EG: If we think of whether poetry has any say or influence in the world or the politics of the nations we live in, even if it’s on the level of undoing on the level of language, maybe that’s all that it can do? Poetry isn’t magic spells.
JR: Well, it’s closely related to magic spells, in certain ways.
EG: Something you said earlier reminded me of when I was visiting Angor Wat recently, and a friend of mine who lives in Phnom Penh was telling me that the Angkor temples were never a really integral part of Khmer culture until the French colonialists turned up and redefined the temples as an important national/cultural symbol. There was a period where it didn’t fit into the national identity of Khmer people, and it was part of the colonisation of the country that gave the temples a new status.
JR: I think that’s often the case, even though we tend to think of national traditions as stably handed down from one generation to the next. When you look carefully into those traditions, often they are manufactured. Or for example, in Indian culture, Indology is largely a British formation, as a discipline. And I think ethnography has also had this kind of effect. ‘Oh, look at your traditions’, you know, and then they get fetishised and seized upon too. And they’re unfortunately often used in really awful ways by say dictatorships sometimes – the flag, or other symbols. But you know, take Angkor. As you say, it was ignored for many hundreds of years. It took that French ethnographic intervention there to make the temples important as a part of the Cambodian imagination of itself. But again, if you look a little more carefully at Angkor Wat, you have multiple intersecting cultures there: Hinduism, Buddhism, you know. So again that complicates things quite a bit. Cambodia is often in conflict with Thailand, and yet you can find many of the same temple structures and cultures in Thailand. These are all very temporary, very unstable constructs, these national borders. The culture is much more complicated than any substructures we want to build around it.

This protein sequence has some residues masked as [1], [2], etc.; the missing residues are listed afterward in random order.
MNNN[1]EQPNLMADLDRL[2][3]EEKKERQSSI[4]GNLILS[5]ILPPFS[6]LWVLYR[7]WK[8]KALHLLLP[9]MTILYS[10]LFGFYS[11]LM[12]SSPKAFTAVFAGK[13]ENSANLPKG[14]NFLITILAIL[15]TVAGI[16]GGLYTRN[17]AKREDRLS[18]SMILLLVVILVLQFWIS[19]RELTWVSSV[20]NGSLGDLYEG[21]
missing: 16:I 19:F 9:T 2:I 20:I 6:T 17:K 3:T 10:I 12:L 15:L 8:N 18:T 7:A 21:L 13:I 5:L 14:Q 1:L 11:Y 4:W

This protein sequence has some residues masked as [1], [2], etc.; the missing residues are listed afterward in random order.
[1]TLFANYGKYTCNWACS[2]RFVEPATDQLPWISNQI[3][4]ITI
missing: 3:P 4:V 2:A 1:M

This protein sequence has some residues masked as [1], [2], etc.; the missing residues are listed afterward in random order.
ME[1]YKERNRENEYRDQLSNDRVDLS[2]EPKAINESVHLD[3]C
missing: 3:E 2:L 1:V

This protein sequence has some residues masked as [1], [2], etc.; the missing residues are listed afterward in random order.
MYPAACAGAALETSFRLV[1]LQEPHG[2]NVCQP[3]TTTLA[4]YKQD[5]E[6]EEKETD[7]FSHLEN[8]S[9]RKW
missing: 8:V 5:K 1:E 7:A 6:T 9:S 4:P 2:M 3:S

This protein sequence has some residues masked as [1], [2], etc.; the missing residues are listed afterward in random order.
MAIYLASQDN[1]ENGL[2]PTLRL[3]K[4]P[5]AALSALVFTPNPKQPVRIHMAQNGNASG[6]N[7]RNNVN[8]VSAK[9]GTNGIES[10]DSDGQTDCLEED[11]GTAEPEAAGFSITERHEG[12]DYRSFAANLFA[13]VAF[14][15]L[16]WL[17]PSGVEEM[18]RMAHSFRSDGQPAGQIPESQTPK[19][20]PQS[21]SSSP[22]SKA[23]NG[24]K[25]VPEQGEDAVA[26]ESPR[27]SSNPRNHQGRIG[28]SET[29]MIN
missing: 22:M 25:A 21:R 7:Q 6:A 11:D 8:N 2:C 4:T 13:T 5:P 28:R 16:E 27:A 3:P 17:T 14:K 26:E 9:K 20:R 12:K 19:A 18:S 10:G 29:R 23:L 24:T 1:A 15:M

EG: And it’s only the outside kind of imposing that tries to put any barrier around it, because they don’t exist.
EG: I have one last question: who are you reading at the moment?
JR: Who am I reading at the moment? This is going to sound odd, you know, since we’ve been talking largely about contemporary poetry, and I love reading contemporary poetry and I’m constantly on the hunt for new interesting vibrant wonderful writers, but right now I’ve been rereading, believe it or not, the First World War poets. I’ve been going back to them for some while because many of us are being asked to rethink them for the 100-year anniversary. And here’s one of the things I’ve been finding so exciting about reading them. We often think about them in terms of those questions of the nation and the formation of battle and all the rest. But there’s often a cross-national feeling, what one poet calls ‘cosmopolitan sympathies’, in those poems that I think speaks to our moment. Take, for example, Isaac Rosenberg’s ‘Break of Day in the Trenches’. Going back to a poem like that and rereading it, I found all kinds of powerful ideas about the cosmopolitan. In that poem a rat touches the speaker’s hand, and then he imagines how that rat is going to cross no man’s land and touch a German’s hand. The rat becomes a figure for that cross-national movement, of poetry, of the human imagination and of humanity in a way that speaks to our even more globalised moment a hundred years later. And that poem was written in the trenches nearly a hundred years ago. And it’s partly also because the word ‘rat’ works in (he was someone who spoke only Yiddish before he went to school) both Yiddish and German, and it’s used in the English language and French contexts as well. So the very word ‘rat’ is a signifier that crosses those national boundaries in a way that I think poets are most acutely sensitive to and that, again, speaks to our moment.